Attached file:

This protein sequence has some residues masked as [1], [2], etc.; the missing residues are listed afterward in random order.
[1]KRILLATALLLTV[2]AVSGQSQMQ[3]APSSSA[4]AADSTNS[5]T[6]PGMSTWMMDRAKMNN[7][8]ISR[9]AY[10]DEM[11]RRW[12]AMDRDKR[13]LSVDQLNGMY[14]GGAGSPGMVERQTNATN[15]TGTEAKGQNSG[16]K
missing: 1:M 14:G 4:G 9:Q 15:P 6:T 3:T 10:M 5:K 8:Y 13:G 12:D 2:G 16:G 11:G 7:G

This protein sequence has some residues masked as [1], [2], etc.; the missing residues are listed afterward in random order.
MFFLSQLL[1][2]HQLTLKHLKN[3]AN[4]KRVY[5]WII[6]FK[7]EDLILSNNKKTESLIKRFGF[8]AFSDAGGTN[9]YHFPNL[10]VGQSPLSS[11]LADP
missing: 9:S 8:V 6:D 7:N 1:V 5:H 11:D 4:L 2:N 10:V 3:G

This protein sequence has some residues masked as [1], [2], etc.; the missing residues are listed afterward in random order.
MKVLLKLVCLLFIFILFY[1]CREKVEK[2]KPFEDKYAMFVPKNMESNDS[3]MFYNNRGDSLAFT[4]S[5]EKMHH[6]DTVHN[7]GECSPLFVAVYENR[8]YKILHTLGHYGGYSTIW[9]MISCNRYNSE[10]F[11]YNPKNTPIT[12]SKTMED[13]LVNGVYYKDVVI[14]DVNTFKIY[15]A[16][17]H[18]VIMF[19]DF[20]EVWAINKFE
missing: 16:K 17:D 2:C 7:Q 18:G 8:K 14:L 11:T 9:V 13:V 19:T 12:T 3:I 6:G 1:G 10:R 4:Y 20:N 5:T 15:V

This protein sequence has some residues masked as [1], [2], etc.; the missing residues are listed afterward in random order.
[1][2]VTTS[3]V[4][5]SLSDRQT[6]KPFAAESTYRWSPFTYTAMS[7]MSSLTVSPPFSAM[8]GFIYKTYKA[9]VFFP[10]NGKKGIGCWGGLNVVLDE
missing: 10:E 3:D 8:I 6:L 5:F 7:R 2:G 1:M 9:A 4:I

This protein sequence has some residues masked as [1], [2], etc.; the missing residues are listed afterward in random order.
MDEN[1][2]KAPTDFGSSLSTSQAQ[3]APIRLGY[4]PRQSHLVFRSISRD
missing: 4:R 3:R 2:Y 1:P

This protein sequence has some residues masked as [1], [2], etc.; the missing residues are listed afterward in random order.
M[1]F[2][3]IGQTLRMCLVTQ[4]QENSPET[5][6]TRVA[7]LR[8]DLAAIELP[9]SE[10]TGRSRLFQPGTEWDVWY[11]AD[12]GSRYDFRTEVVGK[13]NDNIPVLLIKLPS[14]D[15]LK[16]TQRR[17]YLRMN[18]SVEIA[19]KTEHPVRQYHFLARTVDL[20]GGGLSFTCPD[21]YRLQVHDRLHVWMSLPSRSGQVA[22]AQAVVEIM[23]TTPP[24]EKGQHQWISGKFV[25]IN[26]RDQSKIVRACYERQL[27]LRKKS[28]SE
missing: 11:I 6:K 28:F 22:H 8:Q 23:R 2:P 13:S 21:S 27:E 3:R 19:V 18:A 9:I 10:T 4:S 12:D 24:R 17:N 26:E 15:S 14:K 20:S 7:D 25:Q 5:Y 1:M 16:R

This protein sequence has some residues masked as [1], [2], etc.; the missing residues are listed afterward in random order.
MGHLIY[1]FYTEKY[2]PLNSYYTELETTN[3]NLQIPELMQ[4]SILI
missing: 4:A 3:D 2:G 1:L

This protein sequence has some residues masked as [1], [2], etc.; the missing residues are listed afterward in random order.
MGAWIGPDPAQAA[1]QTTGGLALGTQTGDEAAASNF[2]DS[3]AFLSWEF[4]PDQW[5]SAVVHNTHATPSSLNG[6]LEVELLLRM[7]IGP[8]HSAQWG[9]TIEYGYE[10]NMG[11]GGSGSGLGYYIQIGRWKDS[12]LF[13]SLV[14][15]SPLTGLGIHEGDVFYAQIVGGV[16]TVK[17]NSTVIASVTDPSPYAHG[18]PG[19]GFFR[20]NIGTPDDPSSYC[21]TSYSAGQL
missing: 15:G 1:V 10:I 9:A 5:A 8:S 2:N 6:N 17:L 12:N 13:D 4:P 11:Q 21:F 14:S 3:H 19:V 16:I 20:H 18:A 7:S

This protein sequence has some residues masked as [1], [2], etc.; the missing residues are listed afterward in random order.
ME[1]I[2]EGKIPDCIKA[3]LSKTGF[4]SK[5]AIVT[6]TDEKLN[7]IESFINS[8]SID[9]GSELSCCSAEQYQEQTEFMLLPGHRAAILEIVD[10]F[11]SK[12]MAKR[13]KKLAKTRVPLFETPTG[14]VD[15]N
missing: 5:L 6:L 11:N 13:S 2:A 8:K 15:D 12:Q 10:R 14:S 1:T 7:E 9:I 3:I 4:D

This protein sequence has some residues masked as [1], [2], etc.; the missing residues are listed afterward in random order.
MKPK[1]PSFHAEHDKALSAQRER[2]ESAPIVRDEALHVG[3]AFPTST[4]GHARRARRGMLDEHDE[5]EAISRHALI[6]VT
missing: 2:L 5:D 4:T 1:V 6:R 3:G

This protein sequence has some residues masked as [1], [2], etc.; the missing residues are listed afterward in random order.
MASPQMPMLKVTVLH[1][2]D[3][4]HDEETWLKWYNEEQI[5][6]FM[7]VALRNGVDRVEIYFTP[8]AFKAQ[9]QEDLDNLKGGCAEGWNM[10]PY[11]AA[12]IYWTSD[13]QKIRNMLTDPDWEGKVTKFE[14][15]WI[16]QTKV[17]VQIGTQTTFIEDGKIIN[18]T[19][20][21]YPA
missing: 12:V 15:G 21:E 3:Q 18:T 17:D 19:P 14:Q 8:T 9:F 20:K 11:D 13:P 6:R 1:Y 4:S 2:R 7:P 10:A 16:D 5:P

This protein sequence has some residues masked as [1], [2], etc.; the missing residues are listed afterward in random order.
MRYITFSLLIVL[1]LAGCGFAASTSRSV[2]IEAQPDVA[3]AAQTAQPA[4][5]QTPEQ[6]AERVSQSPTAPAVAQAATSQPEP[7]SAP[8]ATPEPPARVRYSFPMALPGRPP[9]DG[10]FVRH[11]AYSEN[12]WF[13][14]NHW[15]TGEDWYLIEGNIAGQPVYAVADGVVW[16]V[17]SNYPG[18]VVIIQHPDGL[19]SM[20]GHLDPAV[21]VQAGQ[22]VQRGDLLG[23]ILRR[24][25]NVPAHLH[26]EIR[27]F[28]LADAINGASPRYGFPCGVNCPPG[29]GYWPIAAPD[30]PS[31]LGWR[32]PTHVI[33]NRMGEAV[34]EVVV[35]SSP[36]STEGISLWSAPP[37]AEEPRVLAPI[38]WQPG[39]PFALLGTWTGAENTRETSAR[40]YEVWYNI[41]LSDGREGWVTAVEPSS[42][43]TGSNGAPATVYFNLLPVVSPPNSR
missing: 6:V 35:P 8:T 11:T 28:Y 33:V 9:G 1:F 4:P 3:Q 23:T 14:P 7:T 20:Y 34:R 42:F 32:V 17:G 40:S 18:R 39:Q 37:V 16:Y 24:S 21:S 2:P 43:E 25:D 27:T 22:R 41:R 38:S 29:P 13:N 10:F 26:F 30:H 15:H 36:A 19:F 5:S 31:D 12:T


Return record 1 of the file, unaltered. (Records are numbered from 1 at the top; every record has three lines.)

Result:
This protein sequence has some residues masked as [1], [2], etc.; the missing residues are listed afterward in random order.
[1]KRILLATALLLTV[2]AVSGQSQMQ[3]APSSSA[4]AADSTNS[5]T[6]PGMSTWMMDRAKMNN[7][8]ISR[9]AY[10]DEM[11]RRW[12]AMDRDKR[13]LSVDQLNGMY[14]GGAGSPGMVERQTNATN[15]TGTEAKGQNSG[16]K
missing: 1:M 14:G 4:G 9:Q 15:P 6:T 3:T 10:M 5:K 8:Y 13:G 12:D 2:G 16:G 11:G 7:G